End credits song for the project Macaron Cassis Violette, which you can find on this website if you understand some French.
Music: Yoann Le Bars
Puppets and scenery: Chloé Debauges
Artistic direction: Chloé Debauges and Yoann Le Bars
On December 18th, 2020, Abigail Delpech played one of my compositions:
This is a pedagogic piece for piano. I have composed it just for Abigail. While talking with her, it turned out she likes complex harmonies, just like I do. Therefore, I decided to go for a slightly complicated harmonic progression. Then, it turned out I needed more than ten fingers to let come out the harmonies. This completely changed my plans: I realized I had to let myself be guided by the harmonic progression. As a consequence, I have been quite surprised by the resulting composition, but I am quite satisfied of it!
Many thanks to Abigail, which made some very good work on it, and gave a rather good rendition. I hope you enjoy it!
William Grynszpan played my piece “Variations électroniques sur le concerto pour violon de Beethoven” on Monday 16th November 2020 on the occasion of Bernard Cavanna’s master class at Conservatoire de Cergy-Pontoise. I have been able to capture it, and I share it here. It is a working version, but the result is already valid. Simply, please forgive me for my error of handling at the beginning. Also, please excuse that the focus is not on William.
This piece is to be performed in a show about Ludwig van Beethoven, which rendition will be done as soon as the sanitary conditions in France will allow gathering an audience. It is a bit out of context here, but it gives a first idea.
The following article complements my previous one concerning the COVID-19 pandemic and chloroquine. I suggest you read it first, as it will give you an idea of what the scientific literature says about the action of chloroquine on COVID-19 as of April 7th, 2020. However, this article did neither address the question of ethics, nor fully address whether the situation could justify not to follow the usual methodology.
Indeed, this objection is regularly raised: “even though it has not been established that hydroxychloroquine can actually be used as a treatment for COVID-19, ultimately the dosage is well known and there is probably not a great risk in administering it to patients.” Moreover, there is a view which seems to have some popularity, stating that, considering the circumstances, clinicians should not take too much care to comply with methodology, as the emergency dictates to be less rigorous with procedures. These two issues are related. To address them, one must both look at the collective experience and assess what is not known.
On March 25th, 2020, a study presenting the case of 416 patients with COVID-19 was published1Shaobo Shi, Mu Qin, Bo Shen, Yuli Cain, Tao Liu, Fan Yang, Wei Gong, Xu Liu, Jinjun Liang, Qinyan Zhao, He Huang, Bo Yang, and Congxin Huang, 2020. ‘Association of cardiac injury with mortality in hospitalized patients with COVID-19 in Wuhan, China’, JAMA Cardiology. Doi: 10.1001/jamacardio.2020.0950. Among these patients, 19.7 % had cardiac problems. It is not surprising that patients in respiratory distress, one of the complications of COVID-19, have heart problems. However, the study reports a suspicion that these cardiac problems are not a consequence of this respiratory distress, but directly due to the action of the virus. Another compilation of COVID-19 case analysis also supports this suspicion2Elissa Driggin, Mahesh V. Madhavan, Behnood Bikdeli, Taylor Chuich, Justin Laracy, Giuseppe Bondi-Zoccai, Tyler S. Brown, Caroline Der Nigoghossian, David A. Zidar, Jennifer Haythe, Daniel Brodie, Joshua A. Beckman, Ajay J. Kirtane, Gregg W. Stone, Harlan M. Krumholz and Sahil A. Parikh, 2020. ‘Cardiovascular considerations for patients, health care workers, and health systems during the coronavirus disease 2019 (COVID-19) pandemic’, Journal of th American College of Cardiology. Doi: 10.1016/j.jacc.2020.03.031.Continue reading Chloroquine and ethics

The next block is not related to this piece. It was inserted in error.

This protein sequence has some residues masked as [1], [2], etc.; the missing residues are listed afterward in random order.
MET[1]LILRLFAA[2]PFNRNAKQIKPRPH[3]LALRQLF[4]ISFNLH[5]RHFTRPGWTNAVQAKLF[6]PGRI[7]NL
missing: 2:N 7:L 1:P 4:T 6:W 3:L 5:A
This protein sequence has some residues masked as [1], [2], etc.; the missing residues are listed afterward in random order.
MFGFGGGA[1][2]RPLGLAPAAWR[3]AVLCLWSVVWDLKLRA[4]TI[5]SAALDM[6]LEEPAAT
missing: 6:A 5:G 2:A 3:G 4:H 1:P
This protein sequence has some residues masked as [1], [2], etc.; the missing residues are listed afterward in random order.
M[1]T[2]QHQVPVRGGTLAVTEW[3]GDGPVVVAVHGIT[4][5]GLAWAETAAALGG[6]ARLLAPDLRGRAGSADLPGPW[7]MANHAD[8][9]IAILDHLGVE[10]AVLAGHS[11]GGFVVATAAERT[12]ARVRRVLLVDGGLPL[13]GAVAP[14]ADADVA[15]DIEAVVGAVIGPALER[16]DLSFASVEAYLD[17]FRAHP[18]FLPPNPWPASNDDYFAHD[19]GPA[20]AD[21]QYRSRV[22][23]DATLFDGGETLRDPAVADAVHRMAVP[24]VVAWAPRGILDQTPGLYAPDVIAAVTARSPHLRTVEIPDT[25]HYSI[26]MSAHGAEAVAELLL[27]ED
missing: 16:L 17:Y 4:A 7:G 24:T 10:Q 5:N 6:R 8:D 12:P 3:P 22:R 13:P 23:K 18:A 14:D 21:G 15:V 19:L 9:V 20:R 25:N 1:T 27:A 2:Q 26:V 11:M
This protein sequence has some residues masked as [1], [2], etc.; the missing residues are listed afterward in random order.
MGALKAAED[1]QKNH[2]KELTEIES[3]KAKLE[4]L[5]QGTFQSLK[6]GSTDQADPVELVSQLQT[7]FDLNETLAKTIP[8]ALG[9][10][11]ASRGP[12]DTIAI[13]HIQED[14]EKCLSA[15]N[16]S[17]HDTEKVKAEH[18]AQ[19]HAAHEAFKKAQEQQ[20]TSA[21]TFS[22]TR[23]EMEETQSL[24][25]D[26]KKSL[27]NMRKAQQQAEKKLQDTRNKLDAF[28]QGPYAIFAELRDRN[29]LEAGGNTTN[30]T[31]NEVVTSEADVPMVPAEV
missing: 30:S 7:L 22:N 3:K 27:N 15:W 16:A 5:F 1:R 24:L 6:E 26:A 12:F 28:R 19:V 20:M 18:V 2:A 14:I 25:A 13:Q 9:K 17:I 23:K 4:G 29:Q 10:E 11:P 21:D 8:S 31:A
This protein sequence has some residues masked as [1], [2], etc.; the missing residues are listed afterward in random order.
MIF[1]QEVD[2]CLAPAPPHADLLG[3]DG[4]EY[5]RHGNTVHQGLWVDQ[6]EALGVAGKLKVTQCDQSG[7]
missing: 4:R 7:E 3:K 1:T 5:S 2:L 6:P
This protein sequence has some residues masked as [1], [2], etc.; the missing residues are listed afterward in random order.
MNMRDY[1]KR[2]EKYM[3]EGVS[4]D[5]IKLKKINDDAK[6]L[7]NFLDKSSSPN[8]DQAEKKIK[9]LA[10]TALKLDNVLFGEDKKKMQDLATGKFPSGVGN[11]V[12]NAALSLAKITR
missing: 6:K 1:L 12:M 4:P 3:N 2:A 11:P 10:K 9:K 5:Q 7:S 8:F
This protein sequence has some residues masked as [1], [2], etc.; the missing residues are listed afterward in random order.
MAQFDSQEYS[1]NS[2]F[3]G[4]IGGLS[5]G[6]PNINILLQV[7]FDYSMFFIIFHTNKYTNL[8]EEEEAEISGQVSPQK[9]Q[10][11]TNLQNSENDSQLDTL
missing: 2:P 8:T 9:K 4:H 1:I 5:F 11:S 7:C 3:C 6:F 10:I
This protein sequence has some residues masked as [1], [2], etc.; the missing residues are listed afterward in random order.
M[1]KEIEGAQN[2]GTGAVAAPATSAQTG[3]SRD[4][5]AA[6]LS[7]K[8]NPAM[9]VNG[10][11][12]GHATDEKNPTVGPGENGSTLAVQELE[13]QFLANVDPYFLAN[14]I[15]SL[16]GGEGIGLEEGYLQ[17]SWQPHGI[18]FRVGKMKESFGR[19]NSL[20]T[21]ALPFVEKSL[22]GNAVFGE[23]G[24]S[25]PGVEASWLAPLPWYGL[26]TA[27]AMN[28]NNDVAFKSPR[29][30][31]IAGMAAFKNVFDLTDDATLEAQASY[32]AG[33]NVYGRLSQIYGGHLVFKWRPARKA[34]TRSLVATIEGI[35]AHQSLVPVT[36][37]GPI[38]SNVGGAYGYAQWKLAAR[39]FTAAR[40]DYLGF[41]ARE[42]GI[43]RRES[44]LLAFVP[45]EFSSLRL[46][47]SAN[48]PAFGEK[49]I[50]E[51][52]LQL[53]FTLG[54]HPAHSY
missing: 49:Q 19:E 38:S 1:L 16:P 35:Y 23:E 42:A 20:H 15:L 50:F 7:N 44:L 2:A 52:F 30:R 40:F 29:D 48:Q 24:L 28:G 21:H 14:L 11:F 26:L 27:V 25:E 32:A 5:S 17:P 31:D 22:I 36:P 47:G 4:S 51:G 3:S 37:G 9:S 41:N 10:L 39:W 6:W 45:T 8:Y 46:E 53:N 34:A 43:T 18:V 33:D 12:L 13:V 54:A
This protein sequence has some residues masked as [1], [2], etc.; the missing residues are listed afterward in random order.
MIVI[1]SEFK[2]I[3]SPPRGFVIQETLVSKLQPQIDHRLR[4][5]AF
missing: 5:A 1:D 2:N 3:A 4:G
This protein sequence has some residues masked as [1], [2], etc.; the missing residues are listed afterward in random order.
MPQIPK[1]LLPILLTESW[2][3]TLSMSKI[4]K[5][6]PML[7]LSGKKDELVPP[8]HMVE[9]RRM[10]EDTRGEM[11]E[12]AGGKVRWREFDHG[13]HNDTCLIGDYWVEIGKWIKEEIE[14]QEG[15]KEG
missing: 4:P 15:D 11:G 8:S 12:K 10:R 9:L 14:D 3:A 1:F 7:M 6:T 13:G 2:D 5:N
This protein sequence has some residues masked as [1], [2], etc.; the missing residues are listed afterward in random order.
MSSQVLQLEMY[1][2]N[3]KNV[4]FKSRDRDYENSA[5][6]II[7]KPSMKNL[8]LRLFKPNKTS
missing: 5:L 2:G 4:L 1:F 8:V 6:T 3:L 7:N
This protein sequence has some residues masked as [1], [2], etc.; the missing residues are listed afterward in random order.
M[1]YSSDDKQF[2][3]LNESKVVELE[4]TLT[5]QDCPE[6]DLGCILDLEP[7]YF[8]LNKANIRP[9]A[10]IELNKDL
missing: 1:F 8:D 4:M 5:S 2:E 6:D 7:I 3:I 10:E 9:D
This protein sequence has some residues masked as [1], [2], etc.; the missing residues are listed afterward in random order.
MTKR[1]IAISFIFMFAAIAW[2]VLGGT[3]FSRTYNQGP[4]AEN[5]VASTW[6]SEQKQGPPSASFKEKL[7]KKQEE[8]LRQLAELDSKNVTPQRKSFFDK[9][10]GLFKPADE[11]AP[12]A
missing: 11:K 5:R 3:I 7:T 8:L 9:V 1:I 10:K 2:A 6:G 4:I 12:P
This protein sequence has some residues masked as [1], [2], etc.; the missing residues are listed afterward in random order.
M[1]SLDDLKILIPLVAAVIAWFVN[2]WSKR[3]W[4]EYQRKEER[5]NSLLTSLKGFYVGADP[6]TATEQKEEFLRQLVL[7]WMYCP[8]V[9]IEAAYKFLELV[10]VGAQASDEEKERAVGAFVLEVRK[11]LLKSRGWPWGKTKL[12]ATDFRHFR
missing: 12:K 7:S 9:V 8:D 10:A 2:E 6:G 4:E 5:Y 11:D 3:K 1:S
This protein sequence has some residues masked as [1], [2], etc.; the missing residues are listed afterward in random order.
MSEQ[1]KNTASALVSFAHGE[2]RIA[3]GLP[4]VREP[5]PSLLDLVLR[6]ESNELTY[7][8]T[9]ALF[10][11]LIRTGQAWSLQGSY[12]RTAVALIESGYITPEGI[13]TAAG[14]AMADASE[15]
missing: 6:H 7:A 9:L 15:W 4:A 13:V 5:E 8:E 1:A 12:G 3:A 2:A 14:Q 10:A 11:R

|↑1||Shaobo Shi, Mu Qin, Bo Shen, Yuli Cain, Tao Liu, Fan Yang, Wei Gong, Xu Liu, Jinjun Liang, Qinyan Zhao, He Huang, Bo Yang, and Congxin Huang, 2020. ‘Association of cardiac injury with mortality in hospitalized patients with COVID-19 in Wuhan, China’, JAMA Cardiology. Doi: 10.1001/jamacardio.2020.0950|
|↑2||Elissa Driggin, Mahesh V. Madhavan, Behnood Bikdeli, Taylor Chuich, Justin Laracy, Giuseppe Bondi-Zoccai, Tyler S. Brown, Caroline Der Nigoghossian, David A. Zidar, Jennifer Haythe, Daniel Brodie, Joshua A. Beckman, Ajay J. Kirtane, Gregg W. Stone, Harlan M. Krumholz and Sahil A. Parikh, 2020. ‘Cardiovascular considerations for patients, health care workers, and health systems during the coronavirus disease 2019 (COVID-19) pandemic’, Journal of th American College of Cardiology. Doi: 10.1016/j.jacc.2020.03.031|